Jon Young explains that while companion calls can be the most rewarding vocalizations to experience, alarms are the most complex, and carry the most nuances of meaning. You can tell, if you know your stuff, what kind of predator is coming through the forest by bird alarms alone. Returning to my earlier story of the hawk and the crow, I've been wondering just what that robin meant by "peak! peak! diddle diddle peak!" According to Young's useful online audio library, intended to accompany the book, this is a typical robin alarm, but not the one associated with an aerial predator. And why was the robin high in the tree rather than low down to escape the hawk? Was there something in this scene I was in too much of a hurry to notice? Or was the robin sounding the alarm because of me? I might never know, but these questions will guide me as I sit out in the woods listening for the robins. Any guesses or clues from my readers are welcome.

-    -    -

As you may have guessed already, a central project of this blog will be telling stories. Having interesting information at hand, about bird language or magic spells or world events, is one thing, but being able to put it into a meaningful story is what makes mere data into something thinkable. Stories turn knowledge into understanding. Often our own experience is the story that opens us to new thoughts, as with the experiences I've related above. But we can also gain new understanding from the stories of others, which is of course one reason for retelling my experiences on this blog.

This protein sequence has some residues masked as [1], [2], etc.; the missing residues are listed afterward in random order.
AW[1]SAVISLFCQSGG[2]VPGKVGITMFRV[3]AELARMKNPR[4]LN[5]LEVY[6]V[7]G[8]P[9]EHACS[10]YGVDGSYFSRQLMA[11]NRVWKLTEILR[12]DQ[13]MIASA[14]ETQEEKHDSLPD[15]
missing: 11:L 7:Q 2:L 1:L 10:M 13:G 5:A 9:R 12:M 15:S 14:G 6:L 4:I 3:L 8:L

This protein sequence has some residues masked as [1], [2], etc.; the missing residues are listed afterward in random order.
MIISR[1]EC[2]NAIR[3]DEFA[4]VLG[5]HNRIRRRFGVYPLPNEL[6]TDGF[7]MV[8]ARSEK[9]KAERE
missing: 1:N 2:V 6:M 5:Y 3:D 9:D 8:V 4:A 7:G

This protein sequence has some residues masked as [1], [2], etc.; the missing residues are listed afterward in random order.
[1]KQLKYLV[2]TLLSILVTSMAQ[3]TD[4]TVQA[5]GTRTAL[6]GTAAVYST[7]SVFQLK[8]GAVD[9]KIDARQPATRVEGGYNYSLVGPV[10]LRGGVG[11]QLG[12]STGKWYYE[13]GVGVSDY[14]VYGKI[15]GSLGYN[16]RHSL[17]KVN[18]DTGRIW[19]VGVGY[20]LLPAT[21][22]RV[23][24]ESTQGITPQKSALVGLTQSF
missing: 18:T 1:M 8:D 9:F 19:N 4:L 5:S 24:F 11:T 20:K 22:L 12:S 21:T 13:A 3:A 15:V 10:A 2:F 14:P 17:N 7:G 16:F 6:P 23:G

Even a story that's purely fictional (especially a story that's purely fictional, I think) can open us to new understanding, because new stories make new information thinkable; alternatively, they make old information thinkable in new ways. Without new stories to think with, all we can do is try to fit new information into old stories, whose plots may have worn thin with too many retellings, or which may have been intended for a different audience. What follows from stories poorly chosen to suit the data or experiences at hand is not understanding, but the illusion of understanding. And illusion, cleverly handled, is the bread and butter of dark wizards. Even worse, I've heard one wizard say, is knowing only one story, and therefore being able to think in only one way.

If this sounds like more magical mumbo-jumbo to you, fret not, for it's only a feckless apprentice's idle venture into literary theory. All I've been getting around to saying is that in the spirit of making new thoughts thinkable (and of Defence Against the Dark Arts!) I'm going to take a sharp turn into the land of story with next week's post, and see if I can't conjure up a tale to set your mental cogs clicking and whizzing with delight and, perhaps, dismay. All that and more on next week's A Wizard of Earth.

Tuesday, 15 April 2014